Ginger is native to Southeast Asia and is now also cultivated in Africa, Australia and Jamaica. Ginger was introduced to Europe and the Middle East from the Orient in a dried form, which explains why many dishes call for dried ginger rather than fresh. Ginger is a rhizome (root) and grows underground as a thick, tuberous stem bearing both roots and shoots.
In the Middle Ages, spices were used as currency; a pound of ginger could easily buy you a sheep.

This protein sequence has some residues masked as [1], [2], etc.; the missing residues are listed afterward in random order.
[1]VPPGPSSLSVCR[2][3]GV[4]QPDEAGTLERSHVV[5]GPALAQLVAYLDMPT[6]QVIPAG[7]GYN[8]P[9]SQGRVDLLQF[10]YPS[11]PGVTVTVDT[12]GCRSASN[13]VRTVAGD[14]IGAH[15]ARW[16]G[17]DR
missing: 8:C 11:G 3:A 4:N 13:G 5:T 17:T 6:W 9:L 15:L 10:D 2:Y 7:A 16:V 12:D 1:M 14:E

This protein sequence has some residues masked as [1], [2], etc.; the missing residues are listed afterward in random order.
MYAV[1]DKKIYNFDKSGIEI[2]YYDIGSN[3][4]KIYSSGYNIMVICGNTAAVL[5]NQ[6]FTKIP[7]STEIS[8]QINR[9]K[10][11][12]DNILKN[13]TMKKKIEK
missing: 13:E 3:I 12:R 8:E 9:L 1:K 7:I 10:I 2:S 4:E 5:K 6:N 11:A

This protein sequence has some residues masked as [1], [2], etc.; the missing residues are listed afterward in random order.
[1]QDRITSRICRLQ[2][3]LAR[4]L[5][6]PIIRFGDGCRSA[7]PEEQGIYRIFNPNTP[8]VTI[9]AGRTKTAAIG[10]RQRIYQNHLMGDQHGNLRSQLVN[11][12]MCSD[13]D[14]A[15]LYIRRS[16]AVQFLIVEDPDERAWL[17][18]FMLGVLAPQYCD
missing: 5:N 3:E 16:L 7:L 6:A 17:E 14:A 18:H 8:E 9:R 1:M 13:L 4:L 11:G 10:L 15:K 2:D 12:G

Whole ginger can be used for pickling, beverages (including ginger beer, ale and teas), teriyaki sauce and marinades. It’s important to note that fresh ginger and dried ginger shouldn’t be substituted for one another, but rather, dried whole ginger can be reconstituted. Simply soak in warm water for 1 hour, then use as you would the fresh.
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